FreeDiscovery Features

Fully functional web service to hide the details of calling a complex machine learning library to perform

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Document categorization

Put a set of documents into categories, e.g., “medical” or “legal,” etc. If you have some documents categorized, you can use FreeDiscovery to teach the machine to categorize new ones.
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Document clustering

Take a set of documents and put them into natural clusters; FreeDiscovery will organize them into lumps of related documents. Many clustering algorithms require you to figure out in advance how many clusters exist. FreeDiscovery doesn’t; it simply clusters the collection and tries to come up with a logical name for each cluster. You can use this if you get a big collection and you want to know essentially what’s in it.
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Duplicate detection

If you have a group of documents with some duplicates, duplicate detection will identify them, and it does so in a smart way, i.e., it doesn’t have to be a 100% duplicate.
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E-mail threading

If you have a group of e-mails that includes various conversations, this algorithm will find the conversations

Algorithms available for document categorization

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Support vector machine

This algorithm works by looking for a separating hyperplane that separates the documents into one category versus another. It’s designed for binary classification—where there are only two categories—but it’s easy to extend to multiple categories by simply comparing each category to all other categories. The phrase “separating hyperplane” might sound intimidating, but it’s no big deal. If a document had just three dimensions, it would be a plane; however, each distinct word in a document is often a dimension, and so you have a multidimensional space, i.e., a “hyperplane,” which is simply a plane that exists in more than three dimensions.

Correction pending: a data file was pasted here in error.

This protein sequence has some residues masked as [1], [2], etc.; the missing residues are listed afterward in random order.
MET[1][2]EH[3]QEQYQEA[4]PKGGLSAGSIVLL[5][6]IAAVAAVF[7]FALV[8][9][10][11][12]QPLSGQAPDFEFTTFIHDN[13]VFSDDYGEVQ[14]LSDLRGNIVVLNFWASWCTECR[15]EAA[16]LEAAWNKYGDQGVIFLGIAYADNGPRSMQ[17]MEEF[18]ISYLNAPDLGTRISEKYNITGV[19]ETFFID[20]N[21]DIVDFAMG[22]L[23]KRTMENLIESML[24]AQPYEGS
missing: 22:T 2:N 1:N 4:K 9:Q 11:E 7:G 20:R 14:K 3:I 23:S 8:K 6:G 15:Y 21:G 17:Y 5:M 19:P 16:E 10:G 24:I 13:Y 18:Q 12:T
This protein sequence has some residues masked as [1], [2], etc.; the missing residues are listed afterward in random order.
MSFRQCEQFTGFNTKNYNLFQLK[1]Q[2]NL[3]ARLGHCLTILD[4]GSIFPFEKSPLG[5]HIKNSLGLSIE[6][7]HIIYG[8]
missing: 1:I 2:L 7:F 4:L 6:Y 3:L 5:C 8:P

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K-nearest neighbor

K-nearest neighbor refers to finding the closest documents, again, in multidimensional space. So K is just the k closest documents.
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Random forests

Decision tree algorithms find decision trees that allow you to make decisions. Think of it as generating explicit rules to say that if a certain word appears, then the document belongs in a certain category.
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Recurrent neural networks

Neural networks are all the rage right now. This algorithm models the brain by forming “neurons” and then training them with the exemplars. As learning progresses, weights for each neuron are adjusted, resulting in an algorithm that will identify categories.

Text representations available

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Classic “bag of words” – each word is a feature

This represents a document with a bag of words. The order of the words doesn’t matter, and so it’s called a “bag.” For categorization purposes, many algorithms are 90% accurate without regard to word order. Building in word-order rules makes building an efficient algorithm much more complicated and difficult.
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Latent semantic indexing

This refers to identifying the “latent” concepts in a document, with the idea is that there are deeper semantics beyond the words. It does this by starting with a M x N matrix, where M is the number of documents and N is the number of distinct words. A matrix decomposition algorithm is used to represent the matrix in fewer dimensions, and the theory is that those new dimensions are “latent concepts.” This approach is good at matching, say, a document with the word “bomb” with another with the word “explosive” without having to use an explicit thesaurus.

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